They arrived in Philadelphia around 1853.

    1. Me too. Not quite sure when my O’Connors arrived though.went on to Virginia and Tennessee I think.

    2. Hi Valerie, I have O’Connors (some later went by Connors) that arrived 1851-53 in Philadelphia. Ancestry is probably your best bet, there were other sources, one being olive tree genealogy. Family Search which owns ancestry (or vice-versa) is still free to use I believe.

  4. My great grandfather Thomas Green landed there in 1854 from Cavan Ireland. Lucky enough not to be on the City of Glasgow that same year. Will now look up the ship’s records from Philadelphia.

  5. My Crist ancestors came in through Philadelphia as far as we know. The original people were from southern Germany and Switzerland and were part of the Protestant movement and the family members eventually became part of the Brethren communities in Pennsylvania and Virginia. Jacob Crist (Christ) was on of the earliest in 1710 or thereabouts. Where do I search for that early?

    1. I also have a brick wall ancestor arriving from Germany/Switzerland in the early 1700’s. His name is (Johan) Peter Zollinger and I have been unable to find him in any ship’s list. He lived and died in Abbottstown, York, PA. If anyone has a suggestion of a source I would be so glad to hear it.

      1. There are many Zollinger family members living in Pennsylvania just above the city of Hagerstown in Maryland. There might be some information for you if you research that area of Pennsylvania, I believe it is called Zollinger, Pennsylvania.

      2. I have Zollingers in my family tree also and sometimes, it’s spelled Sollinger. That may help?

      3. List of Passengers
        Casper Zollinger & wife & 2 children ( Benjamin) arrive on ship” America” from Amsterdam to Phila. 29 June 1792 William Campbell Master

  6. My 3rd great grand parents came from Germany in 1845 or 1846. I have searched every year and every name and ship in Philadelphia and Baltimore and even New York for them with no luck. They came with 4 children and the 5th children was born in Philadelphia in Jan. 1 1847 the 6th son was born in Somerset County Paint Township Pennsylvania in 1850. Any suggestions where I could look to find them.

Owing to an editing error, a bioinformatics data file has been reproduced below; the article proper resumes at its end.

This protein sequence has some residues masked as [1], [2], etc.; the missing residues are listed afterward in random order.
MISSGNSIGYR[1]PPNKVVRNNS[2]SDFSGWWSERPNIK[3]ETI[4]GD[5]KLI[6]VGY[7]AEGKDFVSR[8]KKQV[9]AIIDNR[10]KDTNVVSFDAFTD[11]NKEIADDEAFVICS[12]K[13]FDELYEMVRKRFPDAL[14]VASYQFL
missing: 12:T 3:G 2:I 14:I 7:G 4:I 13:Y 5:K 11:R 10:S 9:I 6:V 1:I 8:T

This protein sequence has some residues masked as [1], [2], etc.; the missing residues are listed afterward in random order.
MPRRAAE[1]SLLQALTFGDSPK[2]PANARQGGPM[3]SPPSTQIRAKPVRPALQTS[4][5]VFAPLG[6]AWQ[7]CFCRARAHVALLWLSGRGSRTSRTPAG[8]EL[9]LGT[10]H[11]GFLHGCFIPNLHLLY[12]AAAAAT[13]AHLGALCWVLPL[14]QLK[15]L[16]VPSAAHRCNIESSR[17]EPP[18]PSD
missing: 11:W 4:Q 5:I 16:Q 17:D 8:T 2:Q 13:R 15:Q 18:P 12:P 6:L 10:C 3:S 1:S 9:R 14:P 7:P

1. Have you tried the family search program run by the Church of Jesus Christ?

      1. This site has a wonderful resource called the Research WiKi located under the search tab. You could try searching for “Pennsylvania Immigration” there will be a lot of links to sources at FamiySearch and other sites with records. Sites like Ancestry, Findmypast and MyHeritage can be access for free at a local FamilySearch Library.

    2. Could it be possible that your ancestors changed their family name? There are immigrants who adopted a new name at the suggestion of compatriots because their original name was difficult for English speakers to pronounce. Or had an undesirable meaning in another language.
      You could select in the ship’s manifests by family composition and the place the family indicated as its final destination

    3. Have you tried the port of New Orleans, LA? My German ancestors immigrated through that port before travelling North around the same time frame.

  7. Louis-Jacques Houlette, my 4th great grandfather, and his brother Jean-Baptiste Houlette arrived in Philadelphia on 9 July 1791. On 13 July their names along with those of several other passengers from the ship Pennsylvania appeared in an article in The Philadelphia Gazette bearing “honorable witness” to the polite and humane treatment provided by Capt. David Harding.

  8. My Scotch-Irish ancestors arrived in Philadelphia in 1783, coming from Ulster. Where might I find any records of their immigration? We know only the family name Logan and the name of one child (my 4x great grandfather) who was William. We believe the parents died from yellow fever in the 1790’s, and we have no idea what happened to the other children. Any suggestions as to how we might find their immigration records? (or records of their deaths—there are no Logans listed in the 1794 pamphlet by Matthew Carey that named the victims of the 1793 outbreak.)